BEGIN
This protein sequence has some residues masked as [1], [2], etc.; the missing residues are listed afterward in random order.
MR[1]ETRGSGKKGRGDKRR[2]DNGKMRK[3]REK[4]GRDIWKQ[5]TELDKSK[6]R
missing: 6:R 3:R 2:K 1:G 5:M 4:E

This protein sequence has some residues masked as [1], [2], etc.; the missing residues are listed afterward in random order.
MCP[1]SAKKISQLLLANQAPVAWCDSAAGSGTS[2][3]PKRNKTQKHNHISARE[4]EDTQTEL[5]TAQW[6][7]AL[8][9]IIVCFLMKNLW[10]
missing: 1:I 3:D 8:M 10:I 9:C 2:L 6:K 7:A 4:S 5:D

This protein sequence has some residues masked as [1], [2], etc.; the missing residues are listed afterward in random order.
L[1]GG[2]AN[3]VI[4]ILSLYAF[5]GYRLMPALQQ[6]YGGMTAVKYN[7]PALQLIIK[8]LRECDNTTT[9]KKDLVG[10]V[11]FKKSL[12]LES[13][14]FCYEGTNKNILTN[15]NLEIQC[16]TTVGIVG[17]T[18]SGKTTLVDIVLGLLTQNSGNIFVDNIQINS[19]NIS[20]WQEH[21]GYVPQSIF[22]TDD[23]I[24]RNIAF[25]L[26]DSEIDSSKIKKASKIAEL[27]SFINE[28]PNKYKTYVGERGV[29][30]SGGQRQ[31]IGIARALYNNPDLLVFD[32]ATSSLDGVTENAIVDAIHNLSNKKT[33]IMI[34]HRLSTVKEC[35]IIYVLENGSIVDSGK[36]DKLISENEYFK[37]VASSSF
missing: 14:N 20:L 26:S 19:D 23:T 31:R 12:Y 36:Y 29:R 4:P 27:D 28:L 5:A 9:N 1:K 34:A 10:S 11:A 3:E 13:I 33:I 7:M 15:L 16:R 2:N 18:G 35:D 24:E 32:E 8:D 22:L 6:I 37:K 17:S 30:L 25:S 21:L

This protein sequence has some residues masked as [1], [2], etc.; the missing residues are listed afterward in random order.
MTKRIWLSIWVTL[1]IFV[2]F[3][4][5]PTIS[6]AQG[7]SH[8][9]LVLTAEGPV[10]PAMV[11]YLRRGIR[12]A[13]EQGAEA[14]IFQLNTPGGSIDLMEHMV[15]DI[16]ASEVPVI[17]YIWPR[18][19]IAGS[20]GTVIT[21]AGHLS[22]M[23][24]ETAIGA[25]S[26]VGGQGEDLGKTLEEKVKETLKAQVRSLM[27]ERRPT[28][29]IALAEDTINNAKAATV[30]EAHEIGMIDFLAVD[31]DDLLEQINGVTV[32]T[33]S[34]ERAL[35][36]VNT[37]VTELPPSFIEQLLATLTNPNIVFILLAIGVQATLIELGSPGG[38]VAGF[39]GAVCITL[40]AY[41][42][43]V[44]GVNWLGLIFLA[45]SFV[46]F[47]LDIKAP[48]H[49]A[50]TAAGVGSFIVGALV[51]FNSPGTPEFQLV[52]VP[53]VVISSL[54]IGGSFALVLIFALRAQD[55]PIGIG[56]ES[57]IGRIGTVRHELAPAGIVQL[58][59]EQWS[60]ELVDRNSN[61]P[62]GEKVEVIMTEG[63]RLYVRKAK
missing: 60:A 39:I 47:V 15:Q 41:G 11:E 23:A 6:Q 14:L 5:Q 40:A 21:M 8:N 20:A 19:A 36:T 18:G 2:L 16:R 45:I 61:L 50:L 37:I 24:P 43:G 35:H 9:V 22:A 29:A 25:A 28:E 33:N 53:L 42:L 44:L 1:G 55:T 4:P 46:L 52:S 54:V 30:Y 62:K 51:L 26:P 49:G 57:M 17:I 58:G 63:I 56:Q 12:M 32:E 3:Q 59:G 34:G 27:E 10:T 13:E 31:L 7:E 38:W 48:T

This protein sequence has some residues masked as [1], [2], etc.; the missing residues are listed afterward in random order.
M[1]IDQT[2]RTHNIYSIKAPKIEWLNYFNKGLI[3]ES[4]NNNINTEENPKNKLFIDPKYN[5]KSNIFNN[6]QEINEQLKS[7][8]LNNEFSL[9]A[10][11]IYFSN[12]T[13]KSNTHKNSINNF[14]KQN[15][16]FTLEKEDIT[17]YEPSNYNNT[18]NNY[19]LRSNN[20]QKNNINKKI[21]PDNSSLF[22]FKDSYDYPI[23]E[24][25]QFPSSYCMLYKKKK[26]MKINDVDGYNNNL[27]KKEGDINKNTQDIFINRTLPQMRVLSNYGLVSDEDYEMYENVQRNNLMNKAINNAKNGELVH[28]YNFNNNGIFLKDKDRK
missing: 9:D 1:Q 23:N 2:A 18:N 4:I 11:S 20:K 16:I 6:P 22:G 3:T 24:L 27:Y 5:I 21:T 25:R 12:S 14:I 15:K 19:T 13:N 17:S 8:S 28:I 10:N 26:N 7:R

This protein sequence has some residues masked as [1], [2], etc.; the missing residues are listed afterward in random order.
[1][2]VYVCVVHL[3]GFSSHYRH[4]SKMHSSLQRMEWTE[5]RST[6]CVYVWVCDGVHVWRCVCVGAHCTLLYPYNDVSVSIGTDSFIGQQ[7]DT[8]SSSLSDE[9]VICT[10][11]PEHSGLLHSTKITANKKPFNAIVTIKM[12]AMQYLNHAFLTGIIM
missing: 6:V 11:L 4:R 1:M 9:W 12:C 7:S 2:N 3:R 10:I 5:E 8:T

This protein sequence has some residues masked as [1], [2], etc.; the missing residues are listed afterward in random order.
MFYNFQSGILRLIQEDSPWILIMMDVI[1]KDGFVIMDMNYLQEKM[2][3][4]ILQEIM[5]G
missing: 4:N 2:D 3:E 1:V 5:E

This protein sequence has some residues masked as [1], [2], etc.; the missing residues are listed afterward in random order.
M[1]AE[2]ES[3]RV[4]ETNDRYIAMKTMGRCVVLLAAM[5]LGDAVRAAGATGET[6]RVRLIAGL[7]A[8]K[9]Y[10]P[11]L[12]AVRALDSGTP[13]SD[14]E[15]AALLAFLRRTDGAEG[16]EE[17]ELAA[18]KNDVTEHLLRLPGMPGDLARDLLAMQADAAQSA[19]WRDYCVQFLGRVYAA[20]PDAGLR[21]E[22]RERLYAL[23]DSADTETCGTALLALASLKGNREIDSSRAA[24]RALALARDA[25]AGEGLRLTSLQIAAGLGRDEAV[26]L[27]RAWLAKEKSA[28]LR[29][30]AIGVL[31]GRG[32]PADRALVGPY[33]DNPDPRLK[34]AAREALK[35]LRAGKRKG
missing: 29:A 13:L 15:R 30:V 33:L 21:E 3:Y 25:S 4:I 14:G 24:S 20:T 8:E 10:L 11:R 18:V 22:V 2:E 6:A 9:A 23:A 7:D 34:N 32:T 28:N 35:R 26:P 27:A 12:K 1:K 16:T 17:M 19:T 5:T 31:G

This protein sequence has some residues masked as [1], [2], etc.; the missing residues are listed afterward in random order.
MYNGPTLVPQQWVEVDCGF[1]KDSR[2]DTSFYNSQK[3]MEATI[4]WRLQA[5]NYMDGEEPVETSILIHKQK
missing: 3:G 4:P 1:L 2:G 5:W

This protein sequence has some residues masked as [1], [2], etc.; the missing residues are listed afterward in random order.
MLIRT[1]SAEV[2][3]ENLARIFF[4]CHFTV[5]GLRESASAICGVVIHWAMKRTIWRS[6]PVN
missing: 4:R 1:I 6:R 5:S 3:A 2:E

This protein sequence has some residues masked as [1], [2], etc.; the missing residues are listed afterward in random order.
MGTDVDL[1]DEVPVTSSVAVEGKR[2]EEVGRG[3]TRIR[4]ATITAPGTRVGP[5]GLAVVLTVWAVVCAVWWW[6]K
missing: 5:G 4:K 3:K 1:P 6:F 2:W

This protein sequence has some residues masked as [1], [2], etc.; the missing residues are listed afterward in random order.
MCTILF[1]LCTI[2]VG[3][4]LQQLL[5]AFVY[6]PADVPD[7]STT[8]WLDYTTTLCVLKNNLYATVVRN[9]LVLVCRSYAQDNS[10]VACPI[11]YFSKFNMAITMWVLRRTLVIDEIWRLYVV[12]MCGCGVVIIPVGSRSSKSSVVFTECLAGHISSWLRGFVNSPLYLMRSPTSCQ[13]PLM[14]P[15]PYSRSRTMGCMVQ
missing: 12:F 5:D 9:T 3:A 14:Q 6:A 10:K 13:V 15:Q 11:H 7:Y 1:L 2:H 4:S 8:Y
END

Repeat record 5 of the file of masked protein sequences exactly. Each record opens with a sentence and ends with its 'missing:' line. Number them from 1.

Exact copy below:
This protein sequence has some residues masked as [1], [2], etc.; the missing residues are listed afterward in random order.
M[1]IDQT[2]RTHNIYSIKAPKIEWLNYFNKGLI[3]ES[4]NNNINTEENPKNKLFIDPKYN[5]KSNIFNN[6]QEINEQLKS[7][8]LNNEFSL[9]A[10][11]IYFSN[12]T[13]KSNTHKNSINNF[14]KQN[15][16]FTLEKEDIT[17]YEPSNYNNT[18]NNY[19]LRSNN[20]QKNNINKKI[21]PDNSSLF[22]FKDSYDYPI[23]E[24][25]QFPSSYCMLYKKKK[26]MKINDVDGYNNNL[27]KKEGDINKNTQDIFINRTLPQMRVLSNYGLVSDEDYEMYENVQRNNLMNKAINNAKNGELVH[28]YNFNNNGIFLKDKDRK
missing: 9:D 1:Q 23:N 2:A 18:N 4:I 11:S 20:K 16:I 6:P 22:G 3:T 24:L 27:Y 5:I 21:T 25:R 12:S 14:I 15:K 19:T 13:N 17:S 8:S 28:I 10:N 26:N 7:R